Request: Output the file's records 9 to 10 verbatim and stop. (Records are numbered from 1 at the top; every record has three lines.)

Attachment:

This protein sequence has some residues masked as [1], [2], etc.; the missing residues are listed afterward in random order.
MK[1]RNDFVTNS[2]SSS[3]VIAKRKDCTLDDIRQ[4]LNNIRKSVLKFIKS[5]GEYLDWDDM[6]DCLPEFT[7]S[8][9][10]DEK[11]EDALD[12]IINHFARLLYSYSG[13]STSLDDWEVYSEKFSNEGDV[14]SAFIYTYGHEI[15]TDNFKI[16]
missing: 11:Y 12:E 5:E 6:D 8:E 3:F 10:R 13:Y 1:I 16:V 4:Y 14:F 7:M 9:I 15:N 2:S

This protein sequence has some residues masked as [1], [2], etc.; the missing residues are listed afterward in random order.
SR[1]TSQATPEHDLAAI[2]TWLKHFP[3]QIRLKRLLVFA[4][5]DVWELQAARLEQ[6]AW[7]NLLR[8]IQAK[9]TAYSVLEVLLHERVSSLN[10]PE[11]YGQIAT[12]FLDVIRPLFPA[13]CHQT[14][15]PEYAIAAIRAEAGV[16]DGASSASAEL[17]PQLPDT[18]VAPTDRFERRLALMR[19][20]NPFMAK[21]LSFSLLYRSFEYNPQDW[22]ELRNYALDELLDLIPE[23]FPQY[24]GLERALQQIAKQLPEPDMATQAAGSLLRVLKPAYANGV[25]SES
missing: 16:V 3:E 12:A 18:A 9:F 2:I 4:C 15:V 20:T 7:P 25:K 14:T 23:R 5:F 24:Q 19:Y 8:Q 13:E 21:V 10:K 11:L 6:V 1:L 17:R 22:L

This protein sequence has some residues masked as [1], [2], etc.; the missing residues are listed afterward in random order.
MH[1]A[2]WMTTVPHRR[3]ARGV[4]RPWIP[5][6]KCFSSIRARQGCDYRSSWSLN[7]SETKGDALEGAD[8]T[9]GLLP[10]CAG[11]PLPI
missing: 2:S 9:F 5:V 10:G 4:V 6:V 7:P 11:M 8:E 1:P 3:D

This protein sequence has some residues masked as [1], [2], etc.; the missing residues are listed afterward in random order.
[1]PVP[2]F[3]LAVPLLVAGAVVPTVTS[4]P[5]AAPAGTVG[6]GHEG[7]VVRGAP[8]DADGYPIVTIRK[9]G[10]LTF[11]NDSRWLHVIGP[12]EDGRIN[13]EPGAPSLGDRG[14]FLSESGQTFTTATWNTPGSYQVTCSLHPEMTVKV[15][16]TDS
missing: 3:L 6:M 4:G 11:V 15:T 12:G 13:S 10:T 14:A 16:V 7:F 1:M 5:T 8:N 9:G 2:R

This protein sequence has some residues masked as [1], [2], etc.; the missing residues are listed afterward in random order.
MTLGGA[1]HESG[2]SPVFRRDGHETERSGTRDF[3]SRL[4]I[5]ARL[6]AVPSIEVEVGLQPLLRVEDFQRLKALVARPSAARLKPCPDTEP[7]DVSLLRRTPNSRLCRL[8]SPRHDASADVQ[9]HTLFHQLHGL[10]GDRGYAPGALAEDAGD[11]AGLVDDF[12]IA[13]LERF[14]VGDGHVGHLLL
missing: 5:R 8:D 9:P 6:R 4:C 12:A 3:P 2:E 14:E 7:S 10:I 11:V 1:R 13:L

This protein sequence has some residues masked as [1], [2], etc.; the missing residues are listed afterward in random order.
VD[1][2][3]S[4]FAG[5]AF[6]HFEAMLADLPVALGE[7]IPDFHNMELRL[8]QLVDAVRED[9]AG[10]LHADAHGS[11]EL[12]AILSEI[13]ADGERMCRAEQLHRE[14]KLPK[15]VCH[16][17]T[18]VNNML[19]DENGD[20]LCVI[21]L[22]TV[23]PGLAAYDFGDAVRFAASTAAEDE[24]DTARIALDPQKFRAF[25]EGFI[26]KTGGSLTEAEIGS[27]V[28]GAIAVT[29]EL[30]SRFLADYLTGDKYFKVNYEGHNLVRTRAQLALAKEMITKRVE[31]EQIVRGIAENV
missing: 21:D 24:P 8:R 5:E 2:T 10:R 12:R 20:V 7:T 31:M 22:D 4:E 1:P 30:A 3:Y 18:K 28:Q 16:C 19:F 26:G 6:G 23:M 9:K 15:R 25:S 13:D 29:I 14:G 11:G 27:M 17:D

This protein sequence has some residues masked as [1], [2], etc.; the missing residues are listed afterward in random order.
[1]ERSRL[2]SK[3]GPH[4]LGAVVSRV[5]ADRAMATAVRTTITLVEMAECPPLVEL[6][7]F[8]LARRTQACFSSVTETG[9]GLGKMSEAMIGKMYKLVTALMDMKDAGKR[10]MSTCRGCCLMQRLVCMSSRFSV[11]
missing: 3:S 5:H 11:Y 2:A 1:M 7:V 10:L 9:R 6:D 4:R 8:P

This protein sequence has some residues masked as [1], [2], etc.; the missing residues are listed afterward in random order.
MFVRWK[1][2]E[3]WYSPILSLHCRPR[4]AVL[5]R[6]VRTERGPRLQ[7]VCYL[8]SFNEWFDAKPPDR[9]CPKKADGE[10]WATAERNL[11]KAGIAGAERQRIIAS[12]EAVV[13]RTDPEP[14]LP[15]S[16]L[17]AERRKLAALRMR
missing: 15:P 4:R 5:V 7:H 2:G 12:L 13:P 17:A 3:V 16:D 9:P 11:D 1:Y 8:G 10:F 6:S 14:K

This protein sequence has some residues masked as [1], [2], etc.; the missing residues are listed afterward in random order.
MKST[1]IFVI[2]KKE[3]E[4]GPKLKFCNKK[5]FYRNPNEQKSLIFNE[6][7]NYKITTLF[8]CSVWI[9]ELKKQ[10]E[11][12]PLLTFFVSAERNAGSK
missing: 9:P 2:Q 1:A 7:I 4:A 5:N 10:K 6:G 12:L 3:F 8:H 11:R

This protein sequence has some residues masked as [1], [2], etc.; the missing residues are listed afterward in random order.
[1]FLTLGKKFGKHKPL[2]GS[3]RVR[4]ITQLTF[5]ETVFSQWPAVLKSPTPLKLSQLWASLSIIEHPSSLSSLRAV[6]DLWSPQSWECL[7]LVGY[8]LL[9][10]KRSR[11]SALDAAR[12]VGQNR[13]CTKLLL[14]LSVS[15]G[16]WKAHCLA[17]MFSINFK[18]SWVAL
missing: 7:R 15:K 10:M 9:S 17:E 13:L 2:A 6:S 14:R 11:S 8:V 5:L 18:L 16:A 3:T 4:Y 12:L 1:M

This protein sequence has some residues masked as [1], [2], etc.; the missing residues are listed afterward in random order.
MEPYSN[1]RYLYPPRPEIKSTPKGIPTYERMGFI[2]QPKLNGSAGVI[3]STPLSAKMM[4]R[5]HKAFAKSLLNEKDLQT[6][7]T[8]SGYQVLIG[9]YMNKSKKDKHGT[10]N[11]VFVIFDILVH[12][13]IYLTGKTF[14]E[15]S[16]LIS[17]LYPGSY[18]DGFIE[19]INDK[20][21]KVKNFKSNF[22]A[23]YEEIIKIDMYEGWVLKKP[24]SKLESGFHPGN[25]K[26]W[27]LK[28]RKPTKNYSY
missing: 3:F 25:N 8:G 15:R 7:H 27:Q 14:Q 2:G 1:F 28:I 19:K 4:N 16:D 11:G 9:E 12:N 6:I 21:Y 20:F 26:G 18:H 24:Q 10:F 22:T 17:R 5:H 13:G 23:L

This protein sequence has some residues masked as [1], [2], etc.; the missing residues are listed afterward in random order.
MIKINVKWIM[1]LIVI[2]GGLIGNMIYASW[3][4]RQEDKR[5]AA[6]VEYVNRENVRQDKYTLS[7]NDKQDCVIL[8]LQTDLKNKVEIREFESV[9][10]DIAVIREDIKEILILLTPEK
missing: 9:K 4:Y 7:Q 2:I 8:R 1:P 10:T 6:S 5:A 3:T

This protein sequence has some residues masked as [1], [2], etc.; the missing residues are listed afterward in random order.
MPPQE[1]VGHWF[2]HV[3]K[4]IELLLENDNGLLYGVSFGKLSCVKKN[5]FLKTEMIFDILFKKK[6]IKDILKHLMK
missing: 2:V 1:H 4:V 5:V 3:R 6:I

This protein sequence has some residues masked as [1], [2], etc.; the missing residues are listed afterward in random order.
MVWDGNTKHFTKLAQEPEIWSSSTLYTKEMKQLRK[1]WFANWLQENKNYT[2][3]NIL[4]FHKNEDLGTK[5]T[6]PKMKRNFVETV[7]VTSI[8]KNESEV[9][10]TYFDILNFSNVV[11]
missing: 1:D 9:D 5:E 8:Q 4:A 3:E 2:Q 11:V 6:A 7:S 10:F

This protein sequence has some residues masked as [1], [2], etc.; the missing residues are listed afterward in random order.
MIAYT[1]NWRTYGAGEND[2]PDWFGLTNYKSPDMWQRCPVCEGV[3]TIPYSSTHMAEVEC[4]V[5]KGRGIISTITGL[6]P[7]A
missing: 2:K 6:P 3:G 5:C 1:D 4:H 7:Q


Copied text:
This protein sequence has some residues masked as [1], [2], etc.; the missing residues are listed afterward in random order.
MKST[1]IFVI[2]KKE[3]E[4]GPKLKFCNKK[5]FYRNPNEQKSLIFNE[6][7]NYKITTLF[8]CSVWI[9]ELKKQ[10]E[11][12]PLLTFFVSAERNAGSK
missing: 9:P 2:Q 1:A 7:I 4:A 5:N 10:K 6:G 12:L 3:F 8:H 11:R

This protein sequence has some residues masked as [1], [2], etc.; the missing residues are listed afterward in random order.
[1]FLTLGKKFGKHKPL[2]GS[3]RVR[4]ITQLTF[5]ETVFSQWPAVLKSPTPLKLSQLWASLSIIEHPSSLSSLRAV[6]DLWSPQSWECL[7]LVGY[8]LL[9][10]KRSR[11]SALDAAR[12]VGQNR[13]CTKLLL[14]LSVS[15]G[16]WKAHCLA[17]MFSINFK[18]SWVAL
missing: 7:R 15:K 10:M 9:S 17:E 13:L 2:A 6:S 14:R 11:S 8:V 5:L 18:L 16:A 3:T 4:Y 12:L 1:M